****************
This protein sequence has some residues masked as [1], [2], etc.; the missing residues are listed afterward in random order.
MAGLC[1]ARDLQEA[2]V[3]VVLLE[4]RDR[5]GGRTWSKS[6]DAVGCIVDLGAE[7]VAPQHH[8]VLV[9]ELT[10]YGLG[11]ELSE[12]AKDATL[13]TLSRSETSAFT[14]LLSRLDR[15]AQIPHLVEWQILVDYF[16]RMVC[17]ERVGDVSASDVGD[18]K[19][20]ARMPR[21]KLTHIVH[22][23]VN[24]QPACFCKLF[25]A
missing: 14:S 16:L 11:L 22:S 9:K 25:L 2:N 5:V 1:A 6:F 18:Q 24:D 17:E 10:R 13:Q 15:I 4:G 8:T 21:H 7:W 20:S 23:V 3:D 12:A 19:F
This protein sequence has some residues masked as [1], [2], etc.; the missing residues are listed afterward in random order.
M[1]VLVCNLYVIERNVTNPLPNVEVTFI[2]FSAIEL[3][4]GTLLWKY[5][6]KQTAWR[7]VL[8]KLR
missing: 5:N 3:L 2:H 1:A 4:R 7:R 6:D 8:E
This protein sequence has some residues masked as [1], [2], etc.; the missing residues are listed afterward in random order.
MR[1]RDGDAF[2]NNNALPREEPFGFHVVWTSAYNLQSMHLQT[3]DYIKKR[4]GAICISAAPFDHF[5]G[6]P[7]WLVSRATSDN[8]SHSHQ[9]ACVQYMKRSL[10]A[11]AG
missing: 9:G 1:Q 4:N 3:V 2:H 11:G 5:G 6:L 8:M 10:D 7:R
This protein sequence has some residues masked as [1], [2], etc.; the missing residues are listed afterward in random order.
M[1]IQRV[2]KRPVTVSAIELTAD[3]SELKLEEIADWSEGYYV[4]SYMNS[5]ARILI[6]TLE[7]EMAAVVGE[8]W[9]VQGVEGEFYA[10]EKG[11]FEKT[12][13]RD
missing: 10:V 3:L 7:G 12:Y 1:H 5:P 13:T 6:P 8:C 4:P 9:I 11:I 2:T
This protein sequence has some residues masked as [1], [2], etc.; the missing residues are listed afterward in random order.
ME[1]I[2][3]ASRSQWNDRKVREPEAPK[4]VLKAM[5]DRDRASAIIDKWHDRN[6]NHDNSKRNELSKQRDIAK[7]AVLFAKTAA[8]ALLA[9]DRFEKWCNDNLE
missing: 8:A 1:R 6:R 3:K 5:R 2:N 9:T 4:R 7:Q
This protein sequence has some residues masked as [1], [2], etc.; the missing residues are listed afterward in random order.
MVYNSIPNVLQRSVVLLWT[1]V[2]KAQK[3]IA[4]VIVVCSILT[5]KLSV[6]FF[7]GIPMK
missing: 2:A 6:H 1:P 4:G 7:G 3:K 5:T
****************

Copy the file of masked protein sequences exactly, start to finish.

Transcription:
This protein sequence has some residues masked as [1], [2], etc.; the missing residues are listed afterward in random order.
MAGLC[1]ARDLQEA[2]V[3]VVLLE[4]RDR[5]GGRTWSKS[6]DAVGCIVDLGAE[7]VAPQHH[8]VLV[9]ELT[10]YGLG[11]ELSE[12]AKDATL[13]TLSRSETSAFT[14]LLSRLDR[15]AQIPHLVEWQILVDYF[16]RMVC[17]ERVGDVSASDVGD[18]K[19][20]ARMPR[21]KLTHIVH[22][23]VN[24]QPACFCKLF[25]A
missing: 14:S 16:L 11:L 22:S 9:K 25:L 2:N 5:V 1:A 6:F 18:Q 24:D 17:E 10:R 13:Q 15:I 4:G 8:T 21:H 7:W 20:S 23:V 3:D 12:A 19:F
This protein sequence has some residues masked as [1], [2], etc.; the missing residues are listed afterward in random order.
M[1]VLVCNLYVIERNVTNPLPNVEVTFI[2]FSAIEL[3][4]GTLLWKY[5][6]KQTAWR[7]VL[8]KLR
missing: 5:N 3:L 2:H 1:A 4:R 7:R 6:D 8:E
This protein sequence has some residues masked as [1], [2], etc.; the missing residues are listed afterward in random order.
MR[1]RDGDAF[2]NNNALPREEPFGFHVVWTSAYNLQSMHLQT[3]DYIKKR[4]GAICISAAPFDHF[5]G[6]P[7]WLVSRATSDN[8]SHSHQ[9]ACVQYMKRSL[10]A[11]AG
missing: 9:G 1:Q 4:N 3:V 2:H 11:G 5:G 6:L 8:M 10:D 7:R
This protein sequence has some residues masked as [1], [2], etc.; the missing residues are listed afterward in random order.
M[1]IQRV[2]KRPVTVSAIELTAD[3]SELKLEEIADWSEGYYV[4]SYMNS[5]ARILI[6]TLE[7]EMAAVVGE[8]W[9]VQGVEGEFYA[10]EKG[11]FEKT[12][13]RD
missing: 10:V 3:L 7:G 12:Y 1:H 5:P 13:T 6:P 8:C 4:P 9:I 11:I 2:T
This protein sequence has some residues masked as [1], [2], etc.; the missing residues are listed afterward in random order.
ME[1]I[2][3]ASRSQWNDRKVREPEAPK[4]VLKAM[5]DRDRASAIIDKWHDRN[6]NHDNSKRNELSKQRDIAK[7]AVLFAKTAA[8]ALLA[9]DRFEKWCNDNLE
missing: 8:A 1:R 6:R 3:K 5:R 2:N 9:T 4:R 7:Q
This protein sequence has some residues masked as [1], [2], etc.; the missing residues are listed afterward in random order.
MVYNSIPNVLQRSVVLLWT[1]V[2]KAQK[3]IA[4]VIVVCSILT[5]KLSV[6]FF[7]GIPMK
missing: 2:A 6:H 1:P 4:G 7:G 3:K 5:T